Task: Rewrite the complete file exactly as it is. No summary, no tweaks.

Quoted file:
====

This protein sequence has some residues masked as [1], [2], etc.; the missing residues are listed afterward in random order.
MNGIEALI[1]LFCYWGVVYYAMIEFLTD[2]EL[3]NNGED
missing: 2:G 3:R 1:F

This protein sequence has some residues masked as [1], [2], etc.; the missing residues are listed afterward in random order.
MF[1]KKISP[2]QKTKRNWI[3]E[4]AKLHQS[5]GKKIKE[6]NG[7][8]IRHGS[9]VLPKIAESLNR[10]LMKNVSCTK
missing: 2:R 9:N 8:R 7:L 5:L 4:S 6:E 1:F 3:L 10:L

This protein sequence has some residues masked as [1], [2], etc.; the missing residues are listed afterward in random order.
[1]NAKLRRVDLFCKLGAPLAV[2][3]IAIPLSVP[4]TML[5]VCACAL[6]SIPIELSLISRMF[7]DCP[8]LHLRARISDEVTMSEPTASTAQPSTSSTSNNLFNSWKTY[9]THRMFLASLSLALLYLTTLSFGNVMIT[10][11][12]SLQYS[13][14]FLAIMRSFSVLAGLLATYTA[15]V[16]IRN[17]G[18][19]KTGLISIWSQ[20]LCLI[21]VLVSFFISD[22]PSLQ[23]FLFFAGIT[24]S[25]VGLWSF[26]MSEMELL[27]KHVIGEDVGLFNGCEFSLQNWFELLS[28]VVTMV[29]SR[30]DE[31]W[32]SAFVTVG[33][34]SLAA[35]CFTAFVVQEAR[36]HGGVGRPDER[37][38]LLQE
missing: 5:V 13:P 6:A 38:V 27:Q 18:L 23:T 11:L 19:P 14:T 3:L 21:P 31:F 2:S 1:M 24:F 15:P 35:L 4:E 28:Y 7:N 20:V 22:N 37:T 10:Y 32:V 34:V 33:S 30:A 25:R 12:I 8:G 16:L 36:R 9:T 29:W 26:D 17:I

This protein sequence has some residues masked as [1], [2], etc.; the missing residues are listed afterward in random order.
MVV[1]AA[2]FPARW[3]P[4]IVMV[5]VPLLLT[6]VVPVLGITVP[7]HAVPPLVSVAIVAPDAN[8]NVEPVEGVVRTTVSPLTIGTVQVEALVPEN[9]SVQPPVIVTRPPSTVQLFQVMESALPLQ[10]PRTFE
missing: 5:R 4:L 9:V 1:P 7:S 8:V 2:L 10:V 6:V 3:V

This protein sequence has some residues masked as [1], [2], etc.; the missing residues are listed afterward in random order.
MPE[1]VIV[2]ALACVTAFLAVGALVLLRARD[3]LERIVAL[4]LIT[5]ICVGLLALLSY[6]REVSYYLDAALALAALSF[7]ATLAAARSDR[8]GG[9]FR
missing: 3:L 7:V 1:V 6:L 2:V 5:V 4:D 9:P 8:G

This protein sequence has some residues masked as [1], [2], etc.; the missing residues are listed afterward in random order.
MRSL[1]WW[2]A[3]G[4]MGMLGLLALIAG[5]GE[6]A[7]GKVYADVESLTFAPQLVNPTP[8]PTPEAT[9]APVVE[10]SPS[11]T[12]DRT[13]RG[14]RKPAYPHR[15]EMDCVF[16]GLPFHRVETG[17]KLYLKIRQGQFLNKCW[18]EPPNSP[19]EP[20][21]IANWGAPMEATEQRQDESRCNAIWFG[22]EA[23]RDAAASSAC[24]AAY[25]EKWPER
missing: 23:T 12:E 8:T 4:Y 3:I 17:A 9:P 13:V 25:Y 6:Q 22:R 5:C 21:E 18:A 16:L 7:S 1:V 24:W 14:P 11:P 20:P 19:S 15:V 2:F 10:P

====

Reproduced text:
This protein sequence has some residues masked as [1], [2], etc.; the missing residues are listed afterward in random order.
MNGIEALI[1]LFCYWGVVYYAMIEFLTD[2]EL[3]NNGED
missing: 2:G 3:R 1:F

This protein sequence has some residues masked as [1], [2], etc.; the missing residues are listed afterward in random order.
MF[1]KKISP[2]QKTKRNWI[3]E[4]AKLHQS[5]GKKIKE[6]NG[7][8]IRHGS[9]VLPKIAESLNR[10]LMKNVSCTK
missing: 2:R 9:N 8:R 7:L 5:L 4:S 6:E 1:F 3:L 10:L

This protein sequence has some residues masked as [1], [2], etc.; the missing residues are listed afterward in random order.
[1]NAKLRRVDLFCKLGAPLAV[2][3]IAIPLSVP[4]TML[5]VCACAL[6]SIPIELSLISRMF[7]DCP[8]LHLRARISDEVTMSEPTASTAQPSTSSTSNNLFNSWKTY[9]THRMFLASLSLALLYLTTLSFGNVMIT[10][11][12]SLQYS[13][14]FLAIMRSFSVLAGLLATYTA[15]V[16]IRN[17]G[18][19]KTGLISIWSQ[20]LCLI[21]VLVSFFISD[22]PSLQ[23]FLFFAGIT[24]S[25]VGLWSF[26]MSEMELL[27]KHVIGEDVGLFNGCEFSLQNWFELLS[28]VVTMV[29]SR[30]DE[31]W[32]SAFVTVG[33][34]SLAA[35]CFTAFVVQEAR[36]HGGVGRPDER[37][38]LLQE
missing: 5:V 13:P 6:A 38:V 27:Q 18:L 23:T 11:L 19:P 14:T 3:L 21:P 31:F 2:S 1:M 24:F 15:P 35:L 4:E 28:Y 7:N 20:V 22:N 37:T 10:Y 32:V 34:V 33:S 30:A 25:R 12:I 8:G 16:L 36:R 9:T 29:W 26:D 17:I

This protein sequence has some residues masked as [1], [2], etc.; the missing residues are listed afterward in random order.
MVV[1]AA[2]FPARW[3]P[4]IVMV[5]VPLLLT[6]VVPVLGITVP[7]HAVPPLVSVAIVAPDAN[8]NVEPVEGVVRTTVSPLTIGTVQVEALVPEN[9]SVQPPVIVTRPPSTVQLFQVMESALPLQ[10]PRTFE
missing: 5:R 4:L 9:V 1:P 7:S 8:V 2:L 10:V 6:V 3:V

This protein sequence has some residues masked as [1], [2], etc.; the missing residues are listed afterward in random order.
MPE[1]VIV[2]ALACVTAFLAVGALVLLRARD[3]LERIVAL[4]LIT[5]ICVGLLALLSY[6]REVSYYLDAALALAALSF[7]ATLAAARSDR[8]GG[9]FR
missing: 3:L 7:V 1:V 6:L 2:V 5:V 4:D 9:P 8:G

This protein sequence has some residues masked as [1], [2], etc.; the missing residues are listed afterward in random order.
MRSL[1]WW[2]A[3]G[4]MGMLGLLALIAG[5]GE[6]A[7]GKVYADVESLTFAPQLVNPTP[8]PTPEAT[9]APVVE[10]SPS[11]T[12]DRT[13]RG[14]RKPAYPHR[15]EMDCVF[16]GLPFHRVETG[17]KLYLKIRQGQFLNKCW[18]EPPNSP[19]EP[20][21]IANWGAPMEATEQRQDESRCNAIWFG[22]EA[23]RDAAASSAC[24]AAY[25]EKWPER
missing: 23:T 12:E 8:T 4:Y 3:I 17:A 9:P 13:V 25:Y 6:Q 22:R 5:C 21:E 18:A 16:L 7:S 1:V 24:W 14:P 11:P 20:P 19:S 15:V 2:F 10:P